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Malnutrition continues to pose a significant problem in Egypt despite the immense efforts to provide nutritional support for malnutrition in the last years. Moreover, among hospitalised children malnutrition represents a great impediment to clinical improvement and causes a significant delay in physical and mental development. The prevalence of malnutrition is as high as 12-24% among hospitalised children (Shaughnessy and Kirkland, 2016).
Conventional indicators like weight-for-age, height-for-age, and weight-for-height indicate different facts of nutritional status. The most common indicator is weight-for-age, whether used independently or in combination conventional indices fall short of portraying the full consequence of undernutrition in the population. Composite Index of Anthropometric Failure (CIAF) is another nutritional assessment tool which efforts to solve this dilemma.
Therefore, we performed this study with the purpose of comparing the prevalence of undernutrition using CIAF and conventional indices. We included 264 children aged between 1 to 193 months from inpatient wards in Ain Shams University Paediatric Department which is located in Cairo, Egypt. Weight and height measurements were obtained. Z-scores were calculated for weight-for-age (WAZ), height-for-age (HAZ) and weight-for-height (WHZ) using the anthropometric standards which are the ones recommended by the Centers for Disease Control and Prevention (CDC).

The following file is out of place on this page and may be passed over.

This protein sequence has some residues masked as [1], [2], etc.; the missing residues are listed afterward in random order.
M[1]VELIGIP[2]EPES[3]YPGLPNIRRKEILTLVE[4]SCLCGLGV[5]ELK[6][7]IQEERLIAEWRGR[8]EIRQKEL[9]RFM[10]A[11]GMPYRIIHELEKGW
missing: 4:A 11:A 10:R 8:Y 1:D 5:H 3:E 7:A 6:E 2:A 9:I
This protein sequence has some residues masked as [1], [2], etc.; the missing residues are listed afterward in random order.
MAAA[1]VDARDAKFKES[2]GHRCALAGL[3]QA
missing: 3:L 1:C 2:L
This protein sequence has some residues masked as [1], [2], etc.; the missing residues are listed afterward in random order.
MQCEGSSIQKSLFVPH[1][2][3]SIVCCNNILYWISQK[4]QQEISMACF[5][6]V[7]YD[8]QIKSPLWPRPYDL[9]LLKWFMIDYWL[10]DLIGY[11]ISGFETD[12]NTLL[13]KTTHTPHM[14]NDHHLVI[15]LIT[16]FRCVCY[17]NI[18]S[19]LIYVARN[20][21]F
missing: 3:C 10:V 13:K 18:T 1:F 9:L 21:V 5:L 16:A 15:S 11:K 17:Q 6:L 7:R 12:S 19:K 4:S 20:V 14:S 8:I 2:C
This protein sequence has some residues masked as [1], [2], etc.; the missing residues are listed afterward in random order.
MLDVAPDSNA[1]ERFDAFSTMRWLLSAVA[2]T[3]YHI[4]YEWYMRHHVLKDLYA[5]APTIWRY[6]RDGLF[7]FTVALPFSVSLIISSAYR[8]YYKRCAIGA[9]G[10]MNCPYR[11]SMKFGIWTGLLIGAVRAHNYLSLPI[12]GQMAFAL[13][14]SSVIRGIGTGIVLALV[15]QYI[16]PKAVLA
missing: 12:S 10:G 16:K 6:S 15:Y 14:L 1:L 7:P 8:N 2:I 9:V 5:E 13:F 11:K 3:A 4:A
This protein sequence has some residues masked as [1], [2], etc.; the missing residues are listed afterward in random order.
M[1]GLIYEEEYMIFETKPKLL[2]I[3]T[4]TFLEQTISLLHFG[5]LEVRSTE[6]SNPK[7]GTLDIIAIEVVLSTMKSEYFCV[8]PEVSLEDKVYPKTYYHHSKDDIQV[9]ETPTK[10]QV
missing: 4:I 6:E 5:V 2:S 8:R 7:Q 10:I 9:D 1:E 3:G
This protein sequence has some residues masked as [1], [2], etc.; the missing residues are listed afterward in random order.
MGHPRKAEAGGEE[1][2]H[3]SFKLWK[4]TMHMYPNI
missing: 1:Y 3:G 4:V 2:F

Children were classified according to conventional indices and CIAF. The prevalence of moderate underweight, stunting and wasting was 9.85%, 10.98%, and 10.98% respectively and the prevalence of severe underweight, stunting and wasting was 25.76%, 20.45%, and 18.56% respectively. As per CIAF, 50.76 % of children were malnourished. According to CIAF, approximately 33.3% of the undernourished children had a single anthropometric failure while under 50% of them had dual failure and quarter of the malnourished had multiple failures. CIAF could recognise 15.15%, 19.32%, and 21.21% more undernourished children than below -2 WAZ, HAZ, and WHZ respectively and 25%, 30.31%, and 32.2% more undernourished children than below -3 WAZ, HAZ and WHZ correspondingly in contrast to conventional indices.
To put it briefly, CIAF is seen to superior over other conventional indices. Furthermore, 120 malnourished children were reassessed after one month of joining a nutritional rehabilitation program, and CIAF value was decreased by 22.5%. Moreover, group D which represents acute malnutrition significantly improved. CIAF is a useful index to assess the real magnitude of undernutrition and recognise children with multiple anthropometric failures. Moreover, CIAF can recognise more undernourished children than conventional indices. Consequently, CIAF is a handy tool for the detection of malnutrition especially in developing nations that suffer from a high prevalence of malnutrition.